10. Your Honor, If I may, the ORs also contains the testimony of 2 other Southern troopers, not yet heard from: [align=center]Report of Lieuts. Francis A. Smith and William Cleary, Thirteenth Tennessee Cavalry, of the capture of Fort Pillow. MARCH 16-APRIL 14, 1864.--Forrest's Expedition into West Tennessee and Kentucky. O.R.-- SERIES I--VOLUME XXXII/1 [s# 57][/align] [align=right]CAIRO, ILL., April 18, 1864.[/align] [align=left]General M. BRAYMAN. [/align] GENERAL: We have the honor of reporting to you, as the only survivors of the commissioned officers of the Thirteenth Tennessee Cavalry, that on the morning of the 12th day of the present month, at about the hour of daylight, the rebels, numbering from 5,000 to 7,000, attacked our garrison at Fort Pillow, Tenn., numbering as it did only about 500 effective men. They at first sent in a flag of truce demanding a surrender, which Major Booth, then commanding the post (Major Booth of the Sixth U. S. Heavy Artillery, colored), refused. Shortly after this Major Booth was shot through the heart and fell dead. Maj. William F. Bradford, then commanding the Thirteenth Tennessee Cavalry, assumed command of the fort, and under his orders a continual fire was kept up until about I p.m., when our cannon and the rifles of the sharpshooters were mowing the rebels down in such numbers that they could not make an advance. The rebels then hoisted a second flag of truce and sent it in, demanding an unconditional surrender. They also threatened that if the place was not surrendered no quarter would be shown. Major Bradford refused to accept any such terms; would not surrender, and sent back word that if such were their intentions they could try it on. While this flag of truce was being sent in the rebel officers formed their forces in whatever advantageous positions they were able to select. They then formed a hollow square around our garrison, placed their sharpshooters within our deserted barracks, and directed a galling fire upon our men. They also had one brigade in the trenches just outside the fort, which had been cut by our men only a few days before, and which provided them with as good protection as that held by the garrison in the fort. Their demand of the flag of truce having been refused, the order was given by General Forrest in person to charge upon the works and show no quarter. Half an hour after the issuance of this order a scene of terror and massacre ensued. The rebels came pouring in solid masses right over the breast-works. Their numbers were perfectly overwhelming. The moment they reached the top of the walls and commenced firing as they descended, the colored troops were panic-stricken, threw down their arms, and ran down the bluff, pursued sharply, begging for life, but, escape was impossible. The Confederates had apprehended such a result, and had placed a regiment of cavalry where it could cut off all effective retreat. This cavalry regiment employed themselves in shooting down the negro troops as fast as they made their appearance. The whites, as soon as they perceived they were also to be butchered inside the fort, also ran down. They had previously thrown down their arms and submitted. In many instances the men begged for life at the hands of the enemy, even on their knees. They were only made to stand upon their feet, and then summarily shot down. Capt. Theodore F. Bradford, of Company A, Thirteenth Tennessee Cavalry, was signal officer for the gun-boat, and was seen by General Forrest with the signal flags. The general in person ordered Captain Bradford to be shot. He was instantly riddled with bullets, nearly a full regiment having fired their pieces upon him. Lieutenant Wilson, of Company A, Thirteenth Tennessee Cavalry, was killed after he had surrendered, he having been previously wounded. Lieut. J. C. Ackerstrom, Company E, Thirteenth Tennessee Cavalry, and acting regimental quartermaster, was severely wounded after he had surrendered, and then nailed to the side of the house and the house set on fire, burning him to death. Lieut. Cord Revelle, Company E, Thirteenth Tennessee Cavalry, was shot and killed after surrender. Maj. William F. Bradford, commanding our forces, was fired upon after he had surrendered the garrison. The rebels told him he could not surrender. He ran into the river and swam out some 50 yards, they all the time firing at him but failing to hit him. He was hailed by an officer and told to return to the shore. He did so, but as he neared the shore the riflemen discharged their pieces at him again. Again they missed. He ran up the hill-side among the enemy with a white handkerchief in his hand in token of his surrender, but still they continued to fire upon him. There were several Confederate officers standing near at the time. None of them would order the firing to cease, but when they found they could not hit him they allowed him to give himself up as a prisoner and paroled him to the limits of the camp. They now claim that he violated his parole the same night and escaped. We have heard from prisoners who got away from the rebels that they took Major Bradford out in the Hatchie Bottom and there dispatched him. We feel confident that the story is true. We saw several negroes burning up in their quarters on Wednesday morning. We also saw the rebels come back that morning and shoot at the wounded. We also saw them at a distance running about, hunting up wounded, that they might shoot them. There were some whites also burning. The rebels also went to the negro hospital, where about 30 sick were kept, and butchered them with their sabers, hacking their heads open in many instances, and then set fire to the buildings. They killed every negro soldier Wednesday morning upon whom they came. Those who were able they made stand up to be shot. In one case a white soldier was found wounded. He had been lying upon the ground nearly twenty-four hours, without food or drink. He asked a rebel soldier to give him something to drink. The latter turned about upon his heel and fired three deliberate shots at him, saying, "Take that, you negro equality." The poor fellow is alive yet, and in the hospital. He can tell the tale for himself. They ran a great many into the river, and shot them or drowned them there. They immediately killed all the officers who were over the negro troops, excepting one, who has since died from his wounds. They took out from Fort Pillow about one hundred and some odd prisoners (white) and 40 negroes. They hung and shot the negroes as they passed along toward Brownsville until they were rid of them all. (Out of the 600 troops, convalescents included, which were at the fort, they have only about 100 prisoners, all whites, and we have about 50 wounded, who are paroled. Major Anderson, Forrest's assistant adjutant-general, stated that they did not consider colored men as soldiers, but as property, and as such, being used by our people, they had destroyed them. This was concurred in by Forrest, Chalmers, and McCulloch, and other officers. We respectfully refer you to the accompanying affidavit of Hardy N. Revelle, lettered A, and those of Mrs. Rufins, lettered B, and Mrs. Williams, lettered C. [align=right]Respectfully submitted. F. A. SMITH, First Lieutenant Company D, 13th Tennessee Cavalry.[/align] [align=right]WILLIAM CLEARY, Second Lieut. Company B, 13th Tennessee Vol. Cavalry.[/align] [align=right] [/align] [align=right] [/align] [align=right] [/align]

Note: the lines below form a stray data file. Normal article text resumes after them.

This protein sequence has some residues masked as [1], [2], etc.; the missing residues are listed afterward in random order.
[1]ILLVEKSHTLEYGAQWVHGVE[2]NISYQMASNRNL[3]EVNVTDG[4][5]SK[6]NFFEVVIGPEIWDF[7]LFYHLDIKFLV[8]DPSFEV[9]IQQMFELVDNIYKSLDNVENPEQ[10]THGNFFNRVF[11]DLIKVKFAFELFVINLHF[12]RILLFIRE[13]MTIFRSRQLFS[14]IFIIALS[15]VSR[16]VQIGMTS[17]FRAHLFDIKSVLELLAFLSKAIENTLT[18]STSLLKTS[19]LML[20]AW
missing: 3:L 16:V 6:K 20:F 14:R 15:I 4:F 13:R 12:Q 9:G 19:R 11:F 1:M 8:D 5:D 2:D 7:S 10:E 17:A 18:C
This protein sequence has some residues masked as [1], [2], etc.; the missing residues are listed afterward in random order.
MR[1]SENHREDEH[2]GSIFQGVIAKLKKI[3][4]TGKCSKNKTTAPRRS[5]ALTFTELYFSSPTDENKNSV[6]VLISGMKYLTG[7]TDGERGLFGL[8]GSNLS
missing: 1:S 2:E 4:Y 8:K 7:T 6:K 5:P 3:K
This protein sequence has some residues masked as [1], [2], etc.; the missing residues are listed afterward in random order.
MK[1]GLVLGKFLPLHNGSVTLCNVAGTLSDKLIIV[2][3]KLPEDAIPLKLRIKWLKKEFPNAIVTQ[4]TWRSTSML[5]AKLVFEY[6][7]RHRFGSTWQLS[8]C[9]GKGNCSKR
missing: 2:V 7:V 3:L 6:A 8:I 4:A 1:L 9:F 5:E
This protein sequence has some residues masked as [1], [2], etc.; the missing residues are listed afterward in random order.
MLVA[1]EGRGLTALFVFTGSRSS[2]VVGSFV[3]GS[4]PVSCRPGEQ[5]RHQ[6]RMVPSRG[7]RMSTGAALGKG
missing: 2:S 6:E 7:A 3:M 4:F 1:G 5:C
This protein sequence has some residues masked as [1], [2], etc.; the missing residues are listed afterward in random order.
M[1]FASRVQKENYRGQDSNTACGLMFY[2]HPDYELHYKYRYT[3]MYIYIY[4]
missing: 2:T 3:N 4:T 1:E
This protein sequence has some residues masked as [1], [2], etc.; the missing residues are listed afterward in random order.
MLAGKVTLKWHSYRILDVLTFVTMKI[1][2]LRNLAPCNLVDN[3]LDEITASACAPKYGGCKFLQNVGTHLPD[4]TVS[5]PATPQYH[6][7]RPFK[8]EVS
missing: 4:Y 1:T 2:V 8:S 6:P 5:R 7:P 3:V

11. Judge, From the Official Records: [align=right]CAIRO, ILL., April 15, 1864.[/align] Brigadier-General BRAYMAN, Commanding U. S. Forces, Cairo, Ill. GENERAL: In compliance with your request last evening, I make the following report concerning the capture of Fort Pillow: Arrived in sight of Fort Pillow on Wednesday, the 13th, about 9 a.m., at which time the gun-boat No. 28, which escorted us up, opened fire on the fort. After firing about 10 shots a flag of truce appeared at the fort, when she ran in and signaled for the Platte Valley (our boat) to turn back, which we did (we having run by the fort without molestation). I went on shore, and while our men were engaged carrying the wounded on board the boat I with other officers, on invitation from General Chalmers, visited the fort. We saw the dead bodies of 15 negroes, most of them having been shot through the head. Some of them were burned as if by powder around the holes in their heads, which led me to conclude that they were shot at very close range. One of the gun-boat officers who accompanied us asked General Chalmers if the most of the negroes were not killed after they (the enemy) had taken possession, Chalmers replied that he thought they had been, and that the men of General Forrest's command had such a hatred toward the armed negro that they could not be restrained from killing the negroes after they had captured them. He said they were not killed by General Forrest's or his orders, but that both Forrest and he stopped the massacre as soon as they were able to do so. He said it was nothing better than we could expect so long as we persisted in arming the negro. Chalmers said that all of his forces would be out of the place by 3 o'clock of that day, and that the main body was already moving. He also said to the officers, myself included, that Forrest's command would never fire on transport steamers. Chalmers told me they took about 25 negroes as prisoners. We saw two bodies of negroes burning. The above is all I know of the affair which is of importance. [align=right]I have the honor to be, general, your obedient servant, JOHN G. WOODRUFF, Captain Company G, 113th Illinois Infantry.[/align] [align=right] [/align] [align=right] [/align]